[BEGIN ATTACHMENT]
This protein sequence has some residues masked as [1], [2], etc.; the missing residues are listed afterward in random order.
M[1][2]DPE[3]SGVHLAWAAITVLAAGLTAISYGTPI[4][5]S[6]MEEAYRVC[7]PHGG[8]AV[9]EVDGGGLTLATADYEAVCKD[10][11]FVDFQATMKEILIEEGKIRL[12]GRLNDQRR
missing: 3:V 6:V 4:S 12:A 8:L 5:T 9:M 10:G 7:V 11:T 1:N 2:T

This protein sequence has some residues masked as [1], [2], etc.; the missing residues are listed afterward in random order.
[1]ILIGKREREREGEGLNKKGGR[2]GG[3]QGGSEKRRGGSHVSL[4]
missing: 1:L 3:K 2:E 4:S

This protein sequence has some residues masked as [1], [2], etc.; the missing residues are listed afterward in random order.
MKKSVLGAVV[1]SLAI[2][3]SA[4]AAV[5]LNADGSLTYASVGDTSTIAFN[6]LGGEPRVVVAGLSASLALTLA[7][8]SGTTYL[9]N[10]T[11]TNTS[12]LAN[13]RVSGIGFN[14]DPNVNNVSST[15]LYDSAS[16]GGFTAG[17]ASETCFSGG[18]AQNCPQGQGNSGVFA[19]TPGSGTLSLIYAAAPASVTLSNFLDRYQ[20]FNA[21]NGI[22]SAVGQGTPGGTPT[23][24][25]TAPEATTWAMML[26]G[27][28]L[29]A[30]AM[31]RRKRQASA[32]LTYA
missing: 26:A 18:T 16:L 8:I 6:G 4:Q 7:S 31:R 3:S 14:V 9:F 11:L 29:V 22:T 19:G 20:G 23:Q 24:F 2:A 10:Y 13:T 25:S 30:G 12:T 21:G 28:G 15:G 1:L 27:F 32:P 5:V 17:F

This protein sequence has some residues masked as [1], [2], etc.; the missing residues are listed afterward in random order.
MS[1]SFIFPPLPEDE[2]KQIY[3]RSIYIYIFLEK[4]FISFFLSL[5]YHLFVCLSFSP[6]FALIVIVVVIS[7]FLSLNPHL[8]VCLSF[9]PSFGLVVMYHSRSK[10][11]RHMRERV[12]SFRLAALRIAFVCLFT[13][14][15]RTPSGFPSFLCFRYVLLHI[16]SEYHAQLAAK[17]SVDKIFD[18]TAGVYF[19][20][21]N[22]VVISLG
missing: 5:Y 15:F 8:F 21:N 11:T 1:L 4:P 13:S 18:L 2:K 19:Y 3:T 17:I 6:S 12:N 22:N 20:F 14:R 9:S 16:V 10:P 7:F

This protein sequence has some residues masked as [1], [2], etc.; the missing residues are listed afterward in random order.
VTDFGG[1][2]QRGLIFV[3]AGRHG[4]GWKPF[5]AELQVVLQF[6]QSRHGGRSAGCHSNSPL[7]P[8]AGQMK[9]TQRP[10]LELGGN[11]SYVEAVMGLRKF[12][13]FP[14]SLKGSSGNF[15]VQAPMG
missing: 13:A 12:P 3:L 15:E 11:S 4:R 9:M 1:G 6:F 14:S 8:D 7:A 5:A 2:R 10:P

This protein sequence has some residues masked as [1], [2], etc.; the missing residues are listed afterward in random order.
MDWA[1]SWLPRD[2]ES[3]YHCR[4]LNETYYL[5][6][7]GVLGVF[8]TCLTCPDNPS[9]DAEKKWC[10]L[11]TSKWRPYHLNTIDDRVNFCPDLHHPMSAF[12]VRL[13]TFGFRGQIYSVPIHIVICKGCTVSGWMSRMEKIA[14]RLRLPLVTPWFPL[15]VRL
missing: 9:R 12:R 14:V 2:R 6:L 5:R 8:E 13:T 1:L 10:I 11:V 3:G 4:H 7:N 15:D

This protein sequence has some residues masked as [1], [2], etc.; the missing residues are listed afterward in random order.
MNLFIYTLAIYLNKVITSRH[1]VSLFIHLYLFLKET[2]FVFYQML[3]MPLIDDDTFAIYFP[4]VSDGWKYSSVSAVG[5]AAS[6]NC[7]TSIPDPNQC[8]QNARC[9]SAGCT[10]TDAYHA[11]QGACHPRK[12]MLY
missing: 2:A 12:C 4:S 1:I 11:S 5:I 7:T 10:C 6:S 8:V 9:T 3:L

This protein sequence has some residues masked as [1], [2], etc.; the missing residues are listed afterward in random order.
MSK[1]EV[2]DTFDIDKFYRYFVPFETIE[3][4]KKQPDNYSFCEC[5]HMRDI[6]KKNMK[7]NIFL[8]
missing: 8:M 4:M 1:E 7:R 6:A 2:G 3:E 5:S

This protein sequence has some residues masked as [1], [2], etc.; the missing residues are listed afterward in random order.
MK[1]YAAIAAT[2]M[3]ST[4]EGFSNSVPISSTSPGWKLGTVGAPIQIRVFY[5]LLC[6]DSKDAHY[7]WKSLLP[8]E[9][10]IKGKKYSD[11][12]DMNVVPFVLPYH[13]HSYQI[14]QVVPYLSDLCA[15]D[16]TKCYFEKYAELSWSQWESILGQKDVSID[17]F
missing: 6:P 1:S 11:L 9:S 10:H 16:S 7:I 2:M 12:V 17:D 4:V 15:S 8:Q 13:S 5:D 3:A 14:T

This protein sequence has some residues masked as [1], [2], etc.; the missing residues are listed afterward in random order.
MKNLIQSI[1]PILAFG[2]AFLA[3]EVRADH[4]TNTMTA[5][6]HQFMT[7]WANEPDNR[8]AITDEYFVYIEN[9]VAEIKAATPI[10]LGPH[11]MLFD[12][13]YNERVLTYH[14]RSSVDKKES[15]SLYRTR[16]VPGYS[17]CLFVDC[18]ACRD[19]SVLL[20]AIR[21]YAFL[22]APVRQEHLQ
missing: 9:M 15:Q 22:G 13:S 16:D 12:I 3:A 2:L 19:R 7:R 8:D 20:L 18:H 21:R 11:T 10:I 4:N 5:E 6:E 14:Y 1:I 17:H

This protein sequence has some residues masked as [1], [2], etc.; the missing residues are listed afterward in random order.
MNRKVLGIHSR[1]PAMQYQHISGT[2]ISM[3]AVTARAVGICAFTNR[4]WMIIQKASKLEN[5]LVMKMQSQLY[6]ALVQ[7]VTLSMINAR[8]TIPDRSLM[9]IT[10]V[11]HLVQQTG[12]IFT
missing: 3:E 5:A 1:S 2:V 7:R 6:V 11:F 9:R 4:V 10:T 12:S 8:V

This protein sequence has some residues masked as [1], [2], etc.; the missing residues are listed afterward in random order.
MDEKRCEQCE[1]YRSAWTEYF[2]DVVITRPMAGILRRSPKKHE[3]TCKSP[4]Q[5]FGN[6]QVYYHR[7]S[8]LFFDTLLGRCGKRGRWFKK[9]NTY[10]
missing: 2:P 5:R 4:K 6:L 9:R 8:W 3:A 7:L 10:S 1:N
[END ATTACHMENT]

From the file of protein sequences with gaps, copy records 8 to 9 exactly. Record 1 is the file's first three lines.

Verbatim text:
This protein sequence has some residues masked as [1], [2], etc.; the missing residues are listed afterward in random order.
MSK[1]EV[2]DTFDIDKFYRYFVPFETIE[3][4]KKQPDNYSFCEC[5]HMRDI[6]KKNMK[7]NIFL[8]
missing: 8:M 4:M 1:E 7:R 6:A 2:G 3:E 5:S

This protein sequence has some residues masked as [1], [2], etc.; the missing residues are listed afterward in random order.
MK[1]YAAIAAT[2]M[3]ST[4]EGFSNSVPISSTSPGWKLGTVGAPIQIRVFY[5]LLC[6]DSKDAHY[7]WKSLLP[8]E[9][10]IKGKKYSD[11][12]DMNVVPFVLPYH[13]HSYQI[14]QVVPYLSDLCA[15]D[16]TKCYFEKYAELSWSQWESILGQKDVSID[17]F
missing: 6:P 1:S 11:L 9:S 10:H 16:S 7:I 2:M 12:V 17:D 4:V 15:S 8:Q 13:S 5:D 3:A 14:T